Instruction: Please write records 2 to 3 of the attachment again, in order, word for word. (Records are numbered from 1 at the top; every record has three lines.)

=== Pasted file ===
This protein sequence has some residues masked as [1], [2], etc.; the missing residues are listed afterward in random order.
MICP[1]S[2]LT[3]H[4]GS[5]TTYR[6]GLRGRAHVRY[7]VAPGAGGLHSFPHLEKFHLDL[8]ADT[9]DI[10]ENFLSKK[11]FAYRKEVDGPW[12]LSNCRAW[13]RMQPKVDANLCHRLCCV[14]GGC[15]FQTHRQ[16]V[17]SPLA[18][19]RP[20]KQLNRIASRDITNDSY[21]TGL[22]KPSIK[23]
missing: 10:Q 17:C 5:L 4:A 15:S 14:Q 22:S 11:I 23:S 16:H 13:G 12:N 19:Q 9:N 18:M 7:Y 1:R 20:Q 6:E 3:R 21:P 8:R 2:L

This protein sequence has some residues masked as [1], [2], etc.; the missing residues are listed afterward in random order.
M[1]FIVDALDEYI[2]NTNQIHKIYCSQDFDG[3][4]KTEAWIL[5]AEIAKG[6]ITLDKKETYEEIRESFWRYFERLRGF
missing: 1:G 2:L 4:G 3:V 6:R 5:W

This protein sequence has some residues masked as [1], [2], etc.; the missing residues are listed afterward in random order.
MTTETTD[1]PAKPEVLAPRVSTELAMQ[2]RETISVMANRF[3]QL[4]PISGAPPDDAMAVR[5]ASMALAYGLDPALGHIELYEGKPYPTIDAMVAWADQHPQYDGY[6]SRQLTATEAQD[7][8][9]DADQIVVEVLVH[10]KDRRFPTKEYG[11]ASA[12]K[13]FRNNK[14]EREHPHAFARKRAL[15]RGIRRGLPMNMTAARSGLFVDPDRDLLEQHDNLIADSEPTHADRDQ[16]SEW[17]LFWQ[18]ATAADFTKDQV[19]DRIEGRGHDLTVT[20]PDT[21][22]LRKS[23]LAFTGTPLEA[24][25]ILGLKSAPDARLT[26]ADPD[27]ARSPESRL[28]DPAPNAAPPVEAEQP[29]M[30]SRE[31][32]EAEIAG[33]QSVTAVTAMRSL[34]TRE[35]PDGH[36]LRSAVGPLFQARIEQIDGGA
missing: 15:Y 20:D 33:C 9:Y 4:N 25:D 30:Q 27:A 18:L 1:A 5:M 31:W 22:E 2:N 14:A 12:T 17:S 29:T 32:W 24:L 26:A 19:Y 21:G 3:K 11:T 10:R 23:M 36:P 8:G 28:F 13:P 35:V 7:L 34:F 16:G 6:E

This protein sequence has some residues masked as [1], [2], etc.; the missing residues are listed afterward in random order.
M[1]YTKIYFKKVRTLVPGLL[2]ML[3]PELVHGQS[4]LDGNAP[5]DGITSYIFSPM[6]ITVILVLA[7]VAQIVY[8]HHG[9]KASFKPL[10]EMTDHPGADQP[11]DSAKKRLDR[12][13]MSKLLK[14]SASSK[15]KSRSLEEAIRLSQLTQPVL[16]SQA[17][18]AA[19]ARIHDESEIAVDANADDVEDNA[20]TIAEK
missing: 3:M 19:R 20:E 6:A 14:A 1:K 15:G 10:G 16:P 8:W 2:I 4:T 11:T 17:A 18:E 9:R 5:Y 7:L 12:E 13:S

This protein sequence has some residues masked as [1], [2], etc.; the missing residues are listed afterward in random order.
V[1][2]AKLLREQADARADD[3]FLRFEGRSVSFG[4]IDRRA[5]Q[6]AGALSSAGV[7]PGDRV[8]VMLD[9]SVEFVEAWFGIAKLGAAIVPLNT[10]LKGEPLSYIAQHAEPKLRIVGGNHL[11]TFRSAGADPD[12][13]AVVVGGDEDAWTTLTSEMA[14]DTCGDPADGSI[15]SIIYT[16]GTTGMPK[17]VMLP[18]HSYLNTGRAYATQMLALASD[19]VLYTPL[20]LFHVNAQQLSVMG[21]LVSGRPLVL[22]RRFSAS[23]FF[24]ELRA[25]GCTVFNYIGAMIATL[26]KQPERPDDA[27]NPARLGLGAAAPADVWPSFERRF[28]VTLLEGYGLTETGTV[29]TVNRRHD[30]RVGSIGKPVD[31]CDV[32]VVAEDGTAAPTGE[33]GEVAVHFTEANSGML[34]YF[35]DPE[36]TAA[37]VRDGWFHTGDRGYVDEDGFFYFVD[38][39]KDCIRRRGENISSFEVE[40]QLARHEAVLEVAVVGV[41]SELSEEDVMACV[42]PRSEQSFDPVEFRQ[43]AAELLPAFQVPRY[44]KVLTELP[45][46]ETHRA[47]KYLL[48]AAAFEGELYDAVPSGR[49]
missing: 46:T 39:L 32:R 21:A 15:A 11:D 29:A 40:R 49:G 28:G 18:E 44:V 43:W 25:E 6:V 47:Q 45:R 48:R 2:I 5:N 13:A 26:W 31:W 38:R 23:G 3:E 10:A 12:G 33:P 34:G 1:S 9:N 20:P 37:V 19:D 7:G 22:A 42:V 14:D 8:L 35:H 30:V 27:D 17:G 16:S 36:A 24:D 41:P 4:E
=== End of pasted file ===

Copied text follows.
This protein sequence has some residues masked as [1], [2], etc.; the missing residues are listed afterward in random order.
M[1]FIVDALDEYI[2]NTNQIHKIYCSQDFDG[3][4]KTEAWIL[5]AEIAKG[6]ITLDKKETYEEIRESFWRYFERLRGF
missing: 1:G 2:L 4:G 3:V 6:R 5:W

This protein sequence has some residues masked as [1], [2], etc.; the missing residues are listed afterward in random order.
MTTETTD[1]PAKPEVLAPRVSTELAMQ[2]RETISVMANRF[3]QL[4]PISGAPPDDAMAVR[5]ASMALAYGLDPALGHIELYEGKPYPTIDAMVAWADQHPQYDGY[6]SRQLTATEAQD[7][8][9]DADQIVVEVLVH[10]KDRRFPTKEYG[11]ASA[12]K[13]FRNNK[14]EREHPHAFARKRAL[15]RGIRRGLPMNMTAARSGLFVDPDRDLLEQHDNLIADSEPTHADRDQ[16]SEW[17]LFWQ[18]ATAADFTKDQV[19]DRIEGRGHDLTVT[20]PDT[21][22]LRKS[23]LAFTGTPLEA[24][25]ILGLKSAPDARLT[26]ADPD[27]ARSPESRL[28]DPAPNAAPPVEAEQP[29]M[30]SRE[31][32]EAEIAG[33]QSVTAVTAMRSL[34]TRE[35]PDGH[36]LRSAVGPLFQARIEQIDGGA
missing: 15:Y 20:D 33:C 9:Y 4:N 25:D 30:Q 27:A 18:L 1:A 5:M 31:W 22:E 2:N 14:A 12:T 17:S 29:T 32:W 24:L 26:A 19:Y 21:G 3:K 11:T 10:R 23:M 36:P 8:G 28:F 13:P 35:V 7:L 34:F 16:G 6:E